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Moravian Church Registered Heritage Structure

Nain, Newfoundland and Labrador, Canada

Formally Recognized: 2009/10/24

View of mainfacade of Moravian Church, Nain, Labrador. Photo taken June 2009.; HFNL 2009
Moravian Church, Nain, Labrador
View of rear facade of Moravian Church, Nain, Labrador. Photo taken June 2009.; HFNL 2009
Moravian Church, Nain, Labrador
View of interior of Moravian Church, Nain, Labrador. Photo taken June 2009.; HFNL 2009
Moravian Church, Nain, Labrador

Other Name(s)


Links and documents

Construction Date(s)

Listed on the Canadian Register: 2010/02/11

Statement of Significance

Description of Historic Place

The Moravian Church in Nain is an early twentieth-century wooden church building with a low-pitch gable roof and a square bell tower with a helm roof. It is located near the shore and community dock and is a dominant structure on the landscape. The designation is confined to the footprint of the building.

Heritage Value

The Moravian Church has been designated for its aesthetic and historic values.

The Moravian Church is aesthetically valuable for its typical Moravian church architecture. Made of wood the church is a one-storey low pitched roof structure with a square steeple topped by a helm roof (a roof with four sloping sides, rising from four gables, joining at the apex like a pyramid). A row of rectangular, wooden, six-pane windows extends down both sides of the church and its only ornamentation is on the front facade, done by the use of differing window sizes, patterns and shapes. The interior of the church is also aesthetically valuable for its open beam construction, use of wood panelling and relatively simple style and lack of ornamentation. The use of wood buildings in the area signified a sense of permanence where the land once was used for migratory Inuit. The Moravians were known to spend extended periods of their ministry at their chosen missions; sometimes up to 30-40 years. They spent a great deal of time and effort in building whole complexes such as the one in Nain, which contains wood buildings like the church, stores, outbuildings, communal residences, etc.

The Moravian Church is historically valuable for its associations with the Moravian Mission, established in Czechoslovakia in the middle of the fifth century. Missionary work started about 1730 worldwide and became one of the most successful foreign missions in the world. In 1771 a ship sailed from London to Labrador with 14 brethren and sisters (three married couples and eight single men). They founded Nain and in 1776 established a mission at Okak (1776 to 1919). In both cases, the missionaries gave gifts to the Inuit to ratify their occupation of the land. A mission at Hebron was set up (1830 to 1959), with Zoar (1864 or 1866 to 1889), Ramah (1871 to 1908), Makkovik (1896) and Killinek (1905 to 1925). When fire consumed the original 1771 church in Nain in 1923, it was rebuilt using timber and materials from the depopulated settlements of Okak and Ramah.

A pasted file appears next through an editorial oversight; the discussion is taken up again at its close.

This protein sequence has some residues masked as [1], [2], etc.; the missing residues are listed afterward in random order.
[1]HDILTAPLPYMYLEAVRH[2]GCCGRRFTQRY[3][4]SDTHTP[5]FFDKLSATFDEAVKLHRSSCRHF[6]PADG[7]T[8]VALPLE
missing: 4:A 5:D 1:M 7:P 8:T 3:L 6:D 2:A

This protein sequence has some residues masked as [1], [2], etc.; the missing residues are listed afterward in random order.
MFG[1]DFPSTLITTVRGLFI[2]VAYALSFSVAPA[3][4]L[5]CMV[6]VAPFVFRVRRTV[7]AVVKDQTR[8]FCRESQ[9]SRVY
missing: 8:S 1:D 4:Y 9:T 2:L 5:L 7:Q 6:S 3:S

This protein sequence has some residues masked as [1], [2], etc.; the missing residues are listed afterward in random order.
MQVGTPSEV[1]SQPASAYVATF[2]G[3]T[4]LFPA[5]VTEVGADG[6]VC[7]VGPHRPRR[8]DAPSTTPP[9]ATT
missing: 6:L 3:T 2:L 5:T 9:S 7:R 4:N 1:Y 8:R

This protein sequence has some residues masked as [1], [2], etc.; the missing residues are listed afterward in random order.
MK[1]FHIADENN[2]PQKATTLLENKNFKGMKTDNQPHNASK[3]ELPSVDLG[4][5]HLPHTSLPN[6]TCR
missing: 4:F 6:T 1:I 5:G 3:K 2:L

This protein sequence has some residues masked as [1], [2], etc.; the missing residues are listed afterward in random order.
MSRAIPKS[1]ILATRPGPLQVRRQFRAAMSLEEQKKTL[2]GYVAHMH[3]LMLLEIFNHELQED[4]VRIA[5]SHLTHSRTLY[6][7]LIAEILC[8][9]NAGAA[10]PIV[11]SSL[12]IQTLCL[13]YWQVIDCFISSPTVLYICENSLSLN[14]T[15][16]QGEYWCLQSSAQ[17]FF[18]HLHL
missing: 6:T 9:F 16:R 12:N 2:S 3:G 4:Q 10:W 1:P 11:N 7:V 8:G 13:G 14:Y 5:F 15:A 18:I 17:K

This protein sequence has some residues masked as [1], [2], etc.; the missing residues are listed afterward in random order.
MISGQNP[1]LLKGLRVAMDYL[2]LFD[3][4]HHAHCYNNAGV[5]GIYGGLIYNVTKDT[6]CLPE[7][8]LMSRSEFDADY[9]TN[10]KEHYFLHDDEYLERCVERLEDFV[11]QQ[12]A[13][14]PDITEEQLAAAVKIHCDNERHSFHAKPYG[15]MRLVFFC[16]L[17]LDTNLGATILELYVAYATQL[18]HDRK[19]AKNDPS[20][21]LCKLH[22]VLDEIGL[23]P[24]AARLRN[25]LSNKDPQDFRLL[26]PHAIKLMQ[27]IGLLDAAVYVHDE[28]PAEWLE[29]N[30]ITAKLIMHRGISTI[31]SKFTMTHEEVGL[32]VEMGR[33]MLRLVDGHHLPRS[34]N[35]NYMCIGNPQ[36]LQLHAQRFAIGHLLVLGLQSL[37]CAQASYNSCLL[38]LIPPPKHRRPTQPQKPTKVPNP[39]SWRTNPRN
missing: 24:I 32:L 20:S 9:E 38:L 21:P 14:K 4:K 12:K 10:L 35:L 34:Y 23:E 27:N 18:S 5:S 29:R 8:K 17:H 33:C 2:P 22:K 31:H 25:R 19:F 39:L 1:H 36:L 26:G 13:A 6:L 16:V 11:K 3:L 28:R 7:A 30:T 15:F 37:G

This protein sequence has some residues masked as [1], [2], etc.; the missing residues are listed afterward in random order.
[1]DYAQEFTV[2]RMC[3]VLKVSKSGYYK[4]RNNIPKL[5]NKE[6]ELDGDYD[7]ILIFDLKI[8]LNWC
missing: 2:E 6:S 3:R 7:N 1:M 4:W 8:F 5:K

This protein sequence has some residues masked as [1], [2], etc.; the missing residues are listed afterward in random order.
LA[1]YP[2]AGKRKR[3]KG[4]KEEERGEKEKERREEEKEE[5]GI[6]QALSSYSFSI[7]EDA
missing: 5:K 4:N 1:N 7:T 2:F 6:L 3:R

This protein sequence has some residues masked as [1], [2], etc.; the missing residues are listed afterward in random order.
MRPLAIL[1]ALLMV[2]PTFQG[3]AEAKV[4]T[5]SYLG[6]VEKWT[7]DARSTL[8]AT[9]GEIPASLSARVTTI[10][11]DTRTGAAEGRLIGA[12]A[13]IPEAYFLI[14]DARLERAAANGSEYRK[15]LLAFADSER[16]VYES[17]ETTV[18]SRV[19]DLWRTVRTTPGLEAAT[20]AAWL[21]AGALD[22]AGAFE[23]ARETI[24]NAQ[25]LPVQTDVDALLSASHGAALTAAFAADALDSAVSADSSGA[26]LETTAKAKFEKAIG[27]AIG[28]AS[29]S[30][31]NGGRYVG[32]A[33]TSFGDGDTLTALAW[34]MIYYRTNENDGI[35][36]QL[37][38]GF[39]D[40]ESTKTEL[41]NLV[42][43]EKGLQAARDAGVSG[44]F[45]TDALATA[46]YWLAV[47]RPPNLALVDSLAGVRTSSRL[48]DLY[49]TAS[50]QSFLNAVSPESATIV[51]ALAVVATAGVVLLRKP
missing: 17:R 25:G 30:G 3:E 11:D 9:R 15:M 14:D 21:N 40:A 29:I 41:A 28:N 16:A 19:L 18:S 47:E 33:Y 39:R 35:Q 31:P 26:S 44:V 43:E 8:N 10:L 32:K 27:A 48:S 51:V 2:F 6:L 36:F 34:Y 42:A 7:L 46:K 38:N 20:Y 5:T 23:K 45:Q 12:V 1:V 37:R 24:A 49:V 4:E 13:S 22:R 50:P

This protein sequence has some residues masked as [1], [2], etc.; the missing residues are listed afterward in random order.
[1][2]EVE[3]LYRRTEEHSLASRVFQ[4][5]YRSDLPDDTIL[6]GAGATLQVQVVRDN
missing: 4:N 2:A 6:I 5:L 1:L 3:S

The Moravian Church is historically valuable for its associations with a number of significant persons who were connected to the mission itself, such as Jens Haven, founder of the 1771 mission station; P. Hettasch, S. Hettasch, and W. F. Peacock who were well-known missionaries; well-known elders such as Jerry SIllett and Martin Martin; and Captain Bob Bartlett and Sir Wilfred Grenfell, who were noted on a visitor guest book.

The Moravian Church is historically valuable for its association with the Moravian mission, having been credited with documenting much of Northern Labrador’s history and its significant efforts in the preservation of the Inuttitut language.

Source: Heritage Foundation of Newfoundland and Labrador, Meeting held October 24, Minutes #64.

Character-Defining Elements

All those original architectural elements of the exterior and interior, including:
-wooden construction;
-low-pitch gable roof;
-wooden, six-pane windows, their sizes, locations, styles;
-wooden, six-pane peaked windows near the steeple;
-long, narrow, three-pane windows located within the steeple;
-open, arched windows and diamond-shaped windows in the steeple;
-stone foundation;
-lack of ornamentation and prevalence of simple, clean lines both on the exterior of the structure and on the interior, including the open beam construction and wood panelling; and
-location on the landscape as a cultural and physical landmark.



Newfoundland and Labrador

Recognition Authority

Heritage Foundation of Newfoundland and Labrador

Recognition Statute

Historic Resources Act

Recognition Type

Registered Heritage Structure

Recognition Date


Historical Information

Significant Date(s)


Theme - Category and Type

Building Social and Community Life
Religious Institutions

Function - Category and Type



Religion, Ritual and Funeral
Religious Facility or Place of Worship

Architect / Designer




Additional Information

Location of Supporting Documentation

Heritage Foundation of Newfoundland and Labrador
1 Springdale Street
St. John's, NL
A1C 5V5

Cross-Reference to Collection

Fed/Prov/Terr Identifier




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